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Davis Coal and Coke Company
Ott No. 20 Mine Explosion

Elk Garden, Mineral County, West Virginia
April 24, 1911
No. Killed - 23

USBM Preliminary Investigation Report; Correspondence; and News Articles  (4.0 Mb)  PDF Format
Ott No. 20 Mine Disaster Memorial
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Twenty-Three Men Entombed and Probably Dead
The Warren Evening Mirror, Pennsylvania
April 25, 1911

Elk Garden, W. Va., April 25 -- Twenty-three miners are entombed in Ott Mine No. 20 of the Davis Coal and Coke Company here, the result of an explosion early Monday, and little chance is held out for the rescue of any of them alive because of the tons of debris that has thus far impeded the progress of rescuers.  It cannot be learned, yet whether the explosion was caused by dust or gas.  Officials of the company say they have never known the mines to be gaseous.

As soon as the accident became known Superintendent Robert Grant took a rescue corps of the miners off duty and these attempted to enter the mine, after notifying the officials of the company at Cumberland.

The rescue parties had not advanced far into the workings before they discovered it would take several days to dig through the heaps of roof coal and slate that had been loosened by the explosion.  It was then decided to effect an entrance nearer the probably point of the explosion by cutting through the wall of an adjoining mine owned by the same company.

Late in the afternoon the rescuers had penetrated to the No. 20 mine at a point about 4,000 feet from the outside entry.  There still remained about the same distance to go before reaching the buried miners.

The Ott mine No. 20 is almost directly under the town of Elk Garden, which is on a hill.  The mouth of the mine is about half a mile from the town.

In striking contrast to the usual mine explosions, the victims in this case, with one exception, are Americans.

The mine usually employs 200 men in the day shift and about the same number at night.  A temporary suspension of work, however, required fewer men in the miles else the casualty might have been greater.  Communication with the outside world is difficult only one telephone wire being available and that a private line of the coal company, which terminates three miles from here.  Over this line dispatches are sent into Cumberland.  Only two trains daily run between here and Cumberland and none of the officials from headquarters in Cumberland can reach here before today.  Two engines, with rescue crews and equipments, were sent here from Thomas, W. Va., 15 miles away.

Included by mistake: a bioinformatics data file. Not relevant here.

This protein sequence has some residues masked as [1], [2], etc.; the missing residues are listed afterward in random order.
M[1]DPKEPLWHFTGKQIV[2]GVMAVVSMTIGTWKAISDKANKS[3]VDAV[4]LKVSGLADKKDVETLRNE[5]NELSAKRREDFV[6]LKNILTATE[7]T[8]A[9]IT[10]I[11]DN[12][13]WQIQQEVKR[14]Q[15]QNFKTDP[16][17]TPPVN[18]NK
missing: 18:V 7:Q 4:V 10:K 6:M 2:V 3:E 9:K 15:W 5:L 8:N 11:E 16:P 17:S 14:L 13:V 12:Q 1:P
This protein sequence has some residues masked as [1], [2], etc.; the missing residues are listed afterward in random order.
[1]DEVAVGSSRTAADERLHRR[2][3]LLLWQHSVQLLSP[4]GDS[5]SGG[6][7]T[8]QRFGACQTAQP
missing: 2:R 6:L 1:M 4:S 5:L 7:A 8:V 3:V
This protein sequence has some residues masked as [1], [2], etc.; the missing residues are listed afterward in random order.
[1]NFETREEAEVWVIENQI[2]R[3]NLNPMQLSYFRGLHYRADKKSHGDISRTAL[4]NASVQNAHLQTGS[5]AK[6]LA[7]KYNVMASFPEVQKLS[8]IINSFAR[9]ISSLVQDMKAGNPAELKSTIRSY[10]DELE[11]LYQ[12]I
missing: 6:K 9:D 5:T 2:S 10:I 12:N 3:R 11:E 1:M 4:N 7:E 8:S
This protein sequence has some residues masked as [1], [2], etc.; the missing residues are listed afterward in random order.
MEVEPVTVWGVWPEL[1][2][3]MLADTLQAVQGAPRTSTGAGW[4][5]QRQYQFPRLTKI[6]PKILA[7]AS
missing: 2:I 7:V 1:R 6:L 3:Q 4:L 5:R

Find One Crushed Body

After penetrating about a mile down the main entry, the rescuers last night found the body of a man, not yet identified.  It had been crushed beneath a fall of slate, as though the roof had crumbled as he was running out of the mine.  The discovery of his body disheartened the rescuers, who are positive that none of the others can be alive.

Several yards beyond the passage was completely blocked by the collapse of the roof.  Behind and under this fall, it is believed the bodies of the miners lay.  Gas is heavy in the main entry and in the workings not totally blocked by coal and slate, and the rescuers have to work in short shifts.  With the arrival of a government rescue car and crews in the morning, it is expected to reach the end of the wrecked mine through sealed rooms of a deserted mine adjoining.

Havoc wrought in the mine would indicate that the explosion was terrific.  For a square mile or more the slate and coal was split, and props were splintered, letting the roof fall in, in large portions.

The first known of the explosions was from three men working near the mouth outside.  A sound as of wind rustling dead leaves drew their attention to the mine mouth where they saw a thin dark gray dust move slowly out of the mine like a cloud.  The cloud grew bigger and thicker with each instant and as one caught a breath of it, he ran spreading the alarm.

Rescuers At Work
The Warren Evening Mirror, Pennsylvania
April 25, 1911

Elk Garden, W. Va., April 25. -- At 10 o'clock this morning fifteen bodies had been recovered from Ott mine No. 20, of the Davis Coal and Coke Company at Chaffee, near here, where fire and explosion yesterday imprisoned 23 miners.  The bodies were found blackened, burned and mangled under tons of slate half a mile from the shaft entrance.  The remaining eight miners are behind the slate fall and rescue parties worked desperately, throughout the night and today, to penetrate the debris.  All will probably be found dead.

Four state mine experts arrived at 3 a. m. and the government rescue car from Pittsburg this morning with engineer Jones and two helmet men.  A crowd of weeping women and children stood about the shaft all night long.

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